dsolve/numeric/DAE  find numerical solution of differentialalgebraic initial value problems

Calling Sequence


dsolve(daesys, numeric, vars, options)


Parameters


daesys



set or list; ordinary differential equation(s), algebraic equation(s) and initial conditions

numeric



name; instruct dsolve to find a numerical solution

vars



(optional) dependent variable or a set or list of dependent variables for daesys

options



(optional) equations of the form keyword = value





Description


•

The dsolve command with the numeric or type=numeric option and a realvalued differentialalgebraic initial value problem (DAE IVP) finds a numerical solution for the DAE IVP. If the optional equation method=numericmethod is provided (where numericmethod is one of rkf45_dae, ck45_dae, rosenbrock_dae, or mebdfi), dsolve uses that method to obtain the numerical solution.


In most cases dsolve is able to detect if the problem is a DAE system, as opposed to an ODE system, namely the cases in which pure algebraic equations in the dependent variables are present. If the input is a DAE system containing no purely algebraic equations, the method must be included to specify that the system is a DAE system.

•

Constrained mechanical systems often give rise to DAE problems. (See the pendulum example below.)

'output'

=

keyword or array

'range'

=

numeric..numeric

'abserr'

=

numeric or list

'relerr'

=

numeric

'stiff'

=

boolean

'known'

=

name or list of names

'optimize'

=

boolean




The exception is that for the DAE solvers the absolute error tolerance can be specified as a percomponent list. For expected behavior, the variables of the problem must also be specified as a list, and the entries of 'abserr' must correspond 11 to the variables in the list, or to the variables in the system converted to first order using the order of the variables in the list. For more information, see the ?dsolve[numeric,IVP] help page.

•

The default DAE IVP method is a modified RungeKutta Fehlberg method, which uses a base order 45 method, but has been modified to find solutions for DAE problems. The default stiff method is a Rosenbrock method, which uses a base order 34 method. For a description of the modifications done to these methods in extending them to DAE solution, see the ?dae_extension help page. The other method available for DAE IVP is the dsolve[mebdfi] method, which is short for Modified Extended BackwardDifferentiation Formula Implicit method.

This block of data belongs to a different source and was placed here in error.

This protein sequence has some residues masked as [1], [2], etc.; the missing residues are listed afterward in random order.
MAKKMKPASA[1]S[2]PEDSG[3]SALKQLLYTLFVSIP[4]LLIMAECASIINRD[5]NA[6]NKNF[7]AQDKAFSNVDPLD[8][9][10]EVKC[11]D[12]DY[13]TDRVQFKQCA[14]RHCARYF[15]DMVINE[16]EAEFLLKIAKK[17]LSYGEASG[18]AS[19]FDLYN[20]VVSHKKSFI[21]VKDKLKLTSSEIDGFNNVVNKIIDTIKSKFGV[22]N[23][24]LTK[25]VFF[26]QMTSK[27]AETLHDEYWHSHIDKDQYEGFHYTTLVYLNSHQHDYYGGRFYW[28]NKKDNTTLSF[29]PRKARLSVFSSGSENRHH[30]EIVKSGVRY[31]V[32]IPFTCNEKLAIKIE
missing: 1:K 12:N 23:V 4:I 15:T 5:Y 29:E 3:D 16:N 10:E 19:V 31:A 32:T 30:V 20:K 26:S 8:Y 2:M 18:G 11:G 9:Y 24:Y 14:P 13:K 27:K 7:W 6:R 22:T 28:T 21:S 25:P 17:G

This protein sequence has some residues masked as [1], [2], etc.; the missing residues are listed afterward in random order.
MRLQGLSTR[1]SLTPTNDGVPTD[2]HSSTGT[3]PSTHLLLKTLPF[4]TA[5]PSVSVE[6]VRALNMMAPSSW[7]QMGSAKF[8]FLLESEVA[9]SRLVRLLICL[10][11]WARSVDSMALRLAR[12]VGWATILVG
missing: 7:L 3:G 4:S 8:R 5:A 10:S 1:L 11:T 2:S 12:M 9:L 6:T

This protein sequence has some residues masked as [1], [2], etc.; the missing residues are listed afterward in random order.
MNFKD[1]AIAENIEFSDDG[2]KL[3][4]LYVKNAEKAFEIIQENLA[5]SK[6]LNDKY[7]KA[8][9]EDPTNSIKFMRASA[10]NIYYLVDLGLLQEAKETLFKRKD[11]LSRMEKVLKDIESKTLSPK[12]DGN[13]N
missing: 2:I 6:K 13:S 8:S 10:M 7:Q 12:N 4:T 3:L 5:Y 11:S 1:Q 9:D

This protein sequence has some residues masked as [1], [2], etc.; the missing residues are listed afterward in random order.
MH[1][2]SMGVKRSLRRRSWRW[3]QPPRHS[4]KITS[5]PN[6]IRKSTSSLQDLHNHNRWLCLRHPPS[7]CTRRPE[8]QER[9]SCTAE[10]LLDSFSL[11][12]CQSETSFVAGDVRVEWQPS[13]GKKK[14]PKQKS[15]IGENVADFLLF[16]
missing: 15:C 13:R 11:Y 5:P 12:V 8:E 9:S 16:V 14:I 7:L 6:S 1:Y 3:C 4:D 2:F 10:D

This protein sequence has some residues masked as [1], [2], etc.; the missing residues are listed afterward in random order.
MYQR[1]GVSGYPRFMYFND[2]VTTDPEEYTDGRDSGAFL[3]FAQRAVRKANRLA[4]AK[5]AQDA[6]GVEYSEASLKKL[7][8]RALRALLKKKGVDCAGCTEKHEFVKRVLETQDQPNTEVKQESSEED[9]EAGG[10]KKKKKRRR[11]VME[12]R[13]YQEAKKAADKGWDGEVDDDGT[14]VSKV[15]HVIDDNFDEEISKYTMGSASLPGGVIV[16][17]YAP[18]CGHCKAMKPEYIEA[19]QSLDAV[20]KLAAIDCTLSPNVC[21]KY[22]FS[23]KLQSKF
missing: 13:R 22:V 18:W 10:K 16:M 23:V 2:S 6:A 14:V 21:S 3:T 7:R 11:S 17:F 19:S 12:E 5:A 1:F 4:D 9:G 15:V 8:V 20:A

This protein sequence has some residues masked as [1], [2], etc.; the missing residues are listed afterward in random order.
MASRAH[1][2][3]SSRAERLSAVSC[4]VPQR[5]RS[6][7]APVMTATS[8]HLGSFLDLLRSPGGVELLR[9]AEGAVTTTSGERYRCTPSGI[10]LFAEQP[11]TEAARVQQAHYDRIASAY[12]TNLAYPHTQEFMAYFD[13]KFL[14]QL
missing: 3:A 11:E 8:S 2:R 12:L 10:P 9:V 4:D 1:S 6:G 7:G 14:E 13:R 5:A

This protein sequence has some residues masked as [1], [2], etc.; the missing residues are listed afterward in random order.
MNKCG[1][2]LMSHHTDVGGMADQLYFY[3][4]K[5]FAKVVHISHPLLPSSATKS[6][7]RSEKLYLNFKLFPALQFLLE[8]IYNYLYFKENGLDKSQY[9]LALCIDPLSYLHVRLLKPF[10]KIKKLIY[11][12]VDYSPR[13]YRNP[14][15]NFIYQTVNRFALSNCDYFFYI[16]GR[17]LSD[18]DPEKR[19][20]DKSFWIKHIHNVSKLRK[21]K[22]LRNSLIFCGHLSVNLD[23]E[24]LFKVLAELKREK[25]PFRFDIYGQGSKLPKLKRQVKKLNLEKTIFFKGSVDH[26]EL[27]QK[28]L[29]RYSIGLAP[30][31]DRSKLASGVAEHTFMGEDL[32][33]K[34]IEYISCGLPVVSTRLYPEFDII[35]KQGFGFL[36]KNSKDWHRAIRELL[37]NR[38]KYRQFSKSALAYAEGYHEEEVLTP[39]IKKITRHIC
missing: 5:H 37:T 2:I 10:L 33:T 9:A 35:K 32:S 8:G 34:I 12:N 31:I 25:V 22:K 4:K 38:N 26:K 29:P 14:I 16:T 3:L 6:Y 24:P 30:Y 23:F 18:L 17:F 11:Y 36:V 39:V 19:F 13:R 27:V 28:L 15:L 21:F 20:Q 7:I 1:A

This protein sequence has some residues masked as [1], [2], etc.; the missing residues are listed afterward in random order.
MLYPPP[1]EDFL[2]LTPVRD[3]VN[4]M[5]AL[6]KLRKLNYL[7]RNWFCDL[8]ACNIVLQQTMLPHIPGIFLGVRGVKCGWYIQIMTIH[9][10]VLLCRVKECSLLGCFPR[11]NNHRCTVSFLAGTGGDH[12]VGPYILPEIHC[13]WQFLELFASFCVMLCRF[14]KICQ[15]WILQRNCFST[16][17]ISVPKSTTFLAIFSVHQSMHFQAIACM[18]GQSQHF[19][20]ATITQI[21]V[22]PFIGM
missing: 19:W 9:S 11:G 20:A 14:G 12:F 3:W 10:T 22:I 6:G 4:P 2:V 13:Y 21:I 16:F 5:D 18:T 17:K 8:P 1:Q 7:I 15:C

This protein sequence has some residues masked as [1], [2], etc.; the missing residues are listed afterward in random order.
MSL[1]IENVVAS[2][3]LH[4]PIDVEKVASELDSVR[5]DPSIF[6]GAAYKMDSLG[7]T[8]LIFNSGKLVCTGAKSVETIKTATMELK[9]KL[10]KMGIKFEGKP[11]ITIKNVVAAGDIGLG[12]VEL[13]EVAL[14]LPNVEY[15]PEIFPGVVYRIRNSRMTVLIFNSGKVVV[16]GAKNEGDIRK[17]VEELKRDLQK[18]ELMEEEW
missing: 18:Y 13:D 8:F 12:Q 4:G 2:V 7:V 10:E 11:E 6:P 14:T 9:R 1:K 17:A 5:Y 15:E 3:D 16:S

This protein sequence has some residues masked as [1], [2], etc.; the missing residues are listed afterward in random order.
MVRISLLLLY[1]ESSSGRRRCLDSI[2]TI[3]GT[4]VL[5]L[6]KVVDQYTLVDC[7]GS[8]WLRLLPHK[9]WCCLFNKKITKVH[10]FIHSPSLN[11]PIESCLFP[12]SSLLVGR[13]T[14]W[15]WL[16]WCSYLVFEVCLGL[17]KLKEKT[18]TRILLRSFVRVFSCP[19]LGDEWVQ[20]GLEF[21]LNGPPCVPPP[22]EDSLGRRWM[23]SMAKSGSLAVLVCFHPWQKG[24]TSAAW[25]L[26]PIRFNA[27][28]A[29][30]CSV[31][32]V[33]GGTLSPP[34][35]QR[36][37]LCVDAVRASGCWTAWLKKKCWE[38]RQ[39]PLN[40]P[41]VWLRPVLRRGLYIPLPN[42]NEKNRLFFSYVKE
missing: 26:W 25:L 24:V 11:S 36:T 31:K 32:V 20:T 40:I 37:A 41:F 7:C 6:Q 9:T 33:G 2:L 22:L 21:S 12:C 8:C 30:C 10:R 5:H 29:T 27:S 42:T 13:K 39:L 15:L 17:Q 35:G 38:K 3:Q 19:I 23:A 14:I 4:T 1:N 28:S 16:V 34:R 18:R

•

In general, the DAE IVP solvers are very similar to the standard differential IVP solvers, so this page is primarily concerned with outlining the differences between them.

•

The DAE solvers are currently restricted to finding solutions for realvalued problems.

•

For use of any of the methods, the specified initial conditions must satisfy all hidden constraints of the system (that is, they must be a consistent set of initial conditions with respect to the DAE). In the event that they do not, an error results, and information is provided on the unsatisfied condition.


In some cases, it may be necessary to use fsolve to compute consistent initial conditions for the problem.

•

If the ?dae_extension methods are in use, the differential option is set to true, and the system is sufficiently linear in the algebraic variables (i.e., variables which have no derivatives appearing in the input system), it is possible to skip initial conditions for those variables. If the initial conditions are skipped when they are required, an error will be produced.

•

The following options are also available for some or all of the DAE methods:

'minstep'

=

numeric

'maxstep'

=

numeric

'initstep'

=

numeric

'startinit'

=

boolean

'events'

=

list

'event_pre'

=

keyword

'event_maxiter'

=

integer

'projection'

=

boolean

'differential'